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Credit crisis slaughters Brazil packers’ expansions

“In some cases, slaughterhouses couldn’t support the speed of their expansion, on top of which there may have weighed management problems.”

– Marcio Vieira, Pricewaterhouse Coopers

The foreign acquisitions, record exports and expansion of slaughtering and processing capacity for beef in the past years is over for Brazilian meat packers.

As in many other industries in Brazil’s farm sector that became heavily leveraged in recent years to expand, some in the beef industry were caught off-guard by the evaporation of credit and demand for beef.

Currently, some local meat packers such as Arantes Alimentos and Margen are restructuring under bankruptcy protection, while others have shelved expansion plans and are focusing on cutting costs, according to specialists in the sector.

“The situation is very complicated,” said Rafael Cintra, an analyst for Link Investimentos traders. “In the case of the slaughterhouses, a sector that historically is very leveraged, the scenario is very difficult, especially for small firms.”

Before the international financial crisis deepened in late 2008, the industry was getting its margins squeezed by record prices for the cost of cattle, not only due to strong demand but also due to limited supply of cattle ready for slaughter.

Prices have fallen slightly, but so has the demand for beef, which continues to put pressure on the industry’s margins.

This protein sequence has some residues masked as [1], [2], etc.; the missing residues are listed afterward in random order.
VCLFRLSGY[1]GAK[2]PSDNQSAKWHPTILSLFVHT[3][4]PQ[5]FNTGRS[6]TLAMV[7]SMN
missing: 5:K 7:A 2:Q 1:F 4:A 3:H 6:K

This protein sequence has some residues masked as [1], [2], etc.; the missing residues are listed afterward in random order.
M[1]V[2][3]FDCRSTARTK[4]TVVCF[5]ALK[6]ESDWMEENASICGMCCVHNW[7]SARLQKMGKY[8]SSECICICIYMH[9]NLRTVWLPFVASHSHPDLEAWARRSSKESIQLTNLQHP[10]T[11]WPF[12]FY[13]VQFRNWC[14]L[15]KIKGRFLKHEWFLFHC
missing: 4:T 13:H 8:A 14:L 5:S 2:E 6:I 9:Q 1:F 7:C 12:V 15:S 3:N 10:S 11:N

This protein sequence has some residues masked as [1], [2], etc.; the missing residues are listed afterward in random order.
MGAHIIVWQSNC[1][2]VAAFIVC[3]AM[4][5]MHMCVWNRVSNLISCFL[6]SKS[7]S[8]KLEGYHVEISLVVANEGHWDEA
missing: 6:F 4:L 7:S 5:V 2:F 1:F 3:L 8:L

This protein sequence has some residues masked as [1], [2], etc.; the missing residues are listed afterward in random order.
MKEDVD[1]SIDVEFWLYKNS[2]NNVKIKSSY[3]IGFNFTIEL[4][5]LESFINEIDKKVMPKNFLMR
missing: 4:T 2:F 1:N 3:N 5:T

The industry’s concerns continue into 2009 as Russia, Brazil’s main buyer of beef abroad, is expected to struggle with the lack of credit and falling oil prices.

The impact of the crisis is not only touching the smaller companies in the sector. Arantes, a meat processor with a capacity to slaughter 4,000 head of cattle a day, recently entered court protection from creditors. It had taken on heavy debts in a move to expand into poultry before the crisis hit.

“In some cases, slaughterhouses couldn’t support the speed of their expansion, on top of which there may have weighed management problems,” said Marcio Vieira, an associate at PricewaterhouseCoopers. “Along comes the crisis and the problems only magnify.”

Not all of Brazil’s meat-packing industry is in trouble. Alcides Torres, a specialist in the beef market at Scot brokerage, is confident in the strength of the sector.

Giant players such as JBS, Marfrig, and Bertin e Minerva are all in less troubling waters. They all are big enough to have access to premium lines of credit, such as from Brazil’s BNDES national development bank.

Analysts say these companies may benefit from the difficulties that are besetting the sector at present. They will have access to credit and cash flow to buy up distressed medium and small rivals should the opportunity arise.

But for now, the industry is simply trying to tread water until some bottom to the market appears.

“The majority of meat packers are working with a lot of excess capacity and high financing costs… So, I think the sector will go through consolidation, which doesn’t necessarily mean through acquisitions. Some weak players may just bow out of the market,” said Cintra of Link.

Brazil’s meat-packing industry is more concentrated than the ranching sector, but even so, the five biggest in the industry slaughter less than a third of the country’s cattle.

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